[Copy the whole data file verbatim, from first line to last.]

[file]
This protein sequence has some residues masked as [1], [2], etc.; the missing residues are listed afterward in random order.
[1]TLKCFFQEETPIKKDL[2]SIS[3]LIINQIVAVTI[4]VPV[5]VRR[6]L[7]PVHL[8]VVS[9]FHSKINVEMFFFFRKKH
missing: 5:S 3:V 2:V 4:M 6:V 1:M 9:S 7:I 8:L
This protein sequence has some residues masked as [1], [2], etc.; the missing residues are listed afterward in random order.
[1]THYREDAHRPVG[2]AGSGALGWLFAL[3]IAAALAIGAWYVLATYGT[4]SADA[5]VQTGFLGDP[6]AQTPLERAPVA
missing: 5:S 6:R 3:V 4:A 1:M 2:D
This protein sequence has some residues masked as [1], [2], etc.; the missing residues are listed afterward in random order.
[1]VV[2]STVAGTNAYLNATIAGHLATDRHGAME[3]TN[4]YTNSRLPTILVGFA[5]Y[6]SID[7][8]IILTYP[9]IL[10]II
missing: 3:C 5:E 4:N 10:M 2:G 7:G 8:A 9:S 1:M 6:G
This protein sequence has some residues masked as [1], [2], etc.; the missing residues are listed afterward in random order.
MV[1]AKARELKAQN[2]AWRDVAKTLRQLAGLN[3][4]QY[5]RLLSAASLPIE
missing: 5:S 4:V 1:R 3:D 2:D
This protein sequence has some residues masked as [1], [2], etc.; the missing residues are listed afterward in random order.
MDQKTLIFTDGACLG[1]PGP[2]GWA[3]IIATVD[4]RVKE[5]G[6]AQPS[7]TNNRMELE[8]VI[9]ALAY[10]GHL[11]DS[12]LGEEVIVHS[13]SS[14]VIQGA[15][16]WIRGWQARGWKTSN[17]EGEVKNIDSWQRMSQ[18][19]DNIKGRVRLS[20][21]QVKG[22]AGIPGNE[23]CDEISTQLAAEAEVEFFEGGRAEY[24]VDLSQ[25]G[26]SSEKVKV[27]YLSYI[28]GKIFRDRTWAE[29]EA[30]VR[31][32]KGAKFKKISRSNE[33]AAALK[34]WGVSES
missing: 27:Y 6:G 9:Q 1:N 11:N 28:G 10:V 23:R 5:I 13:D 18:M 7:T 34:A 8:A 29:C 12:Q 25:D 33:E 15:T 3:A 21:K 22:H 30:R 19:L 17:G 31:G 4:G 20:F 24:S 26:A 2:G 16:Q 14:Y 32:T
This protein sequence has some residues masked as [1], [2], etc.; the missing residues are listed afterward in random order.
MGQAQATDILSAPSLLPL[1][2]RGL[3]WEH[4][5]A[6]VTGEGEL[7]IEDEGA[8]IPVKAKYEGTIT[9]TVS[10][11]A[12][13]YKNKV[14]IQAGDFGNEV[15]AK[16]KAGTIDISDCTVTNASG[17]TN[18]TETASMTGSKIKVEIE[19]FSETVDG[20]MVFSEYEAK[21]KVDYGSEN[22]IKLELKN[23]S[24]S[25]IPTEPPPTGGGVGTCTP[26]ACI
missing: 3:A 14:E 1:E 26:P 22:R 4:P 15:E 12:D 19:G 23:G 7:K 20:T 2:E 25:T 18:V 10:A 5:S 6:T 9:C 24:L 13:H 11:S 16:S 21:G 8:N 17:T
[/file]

This protein sequence has some residues masked as [1], [2], etc.; the missing residues are listed afterward in random order.
[1]TLKCFFQEETPIKKDL[2]SIS[3]LIINQIVAVTI[4]VPV[5]VRR[6]L[7]PVHL[8]VVS[9]FHSKINVEMFFFFRKKH
missing: 5:S 3:V 2:V 4:M 6:V 1:M 9:S 7:I 8:L
This protein sequence has some residues masked as [1], [2], etc.; the missing residues are listed afterward in random order.
[1]THYREDAHRPVG[2]AGSGALGWLFAL[3]IAAALAIGAWYVLATYGT[4]SADA[5]VQTGFLGDP[6]AQTPLERAPVA
missing: 5:S 6:R 3:V 4:A 1:M 2:D
This protein sequence has some residues masked as [1], [2], etc.; the missing residues are listed afterward in random order.
[1]VV[2]STVAGTNAYLNATIAGHLATDRHGAME[3]TN[4]YTNSRLPTILVGFA[5]Y[6]SID[7][8]IILTYP[9]IL[10]II
missing: 3:C 5:E 4:N 10:M 2:G 7:G 8:A 9:S 1:M 6:G
This protein sequence has some residues masked as [1], [2], etc.; the missing residues are listed afterward in random order.
MV[1]AKARELKAQN[2]AWRDVAKTLRQLAGLN[3][4]QY[5]RLLSAASLPIE
missing: 5:S 4:V 1:R 3:D 2:D
This protein sequence has some residues masked as [1], [2], etc.; the missing residues are listed afterward in random order.
MDQKTLIFTDGACLG[1]PGP[2]GWA[3]IIATVD[4]RVKE[5]G[6]AQPS[7]TNNRMELE[8]VI[9]ALAY[10]GHL[11]DS[12]LGEEVIVHS[13]SS[14]VIQGA[15][16]WIRGWQARGWKTSN[17]EGEVKNIDSWQRMSQ[18][19]DNIKGRVRLS[20][21]QVKG[22]AGIPGNE[23]CDEISTQLAAEAEVEFFEGGRAEY[24]VDLSQ[25]G[26]SSEKVKV[27]YLSYI[28]GKIFRDRTWAE[29]EA[30]VR[31][32]KGAKFKKISRSNE[33]AAALK[34]WGVSES
missing: 27:Y 6:G 9:Q 1:N 11:N 28:G 10:V 23:R 5:I 13:D 18:M 7:T 34:A 8:A 29:C 12:Q 25:D 33:E 15:T 3:A 21:K 22:H 30:R 19:L 17:G 31:G 4:G 20:F 24:S 26:A 2:G 16:Q 14:Y 32:T
This protein sequence has some residues masked as [1], [2], etc.; the missing residues are listed afterward in random order.
MGQAQATDILSAPSLLPL[1][2]RGL[3]WEH[4][5]A[6]VTGEGEL[7]IEDEGA[8]IPVKAKYEGTIT[9]TVS[10][11]A[12][13]YKNKV[14]IQAGDFGNEV[15]AK[16]KAGTIDISDCTVTNASG[17]TN[18]TETASMTGSKIKVEIE[19]FSETVDG[20]MVFSEYEAK[21]KVDYGSEN[22]IKLELKN[23]S[24]S[25]IPTEPPPTGGGVGTCTP[26]ACI
missing: 3:A 14:E 1:E 26:P 22:R 4:P 15:E 12:D 19:G 23:G 7:K 20:T 2:E 25:T 18:V 10:A 5:S 6:T 9:C 24:L 13:H 11:S 16:S 21:G 8:N 17:T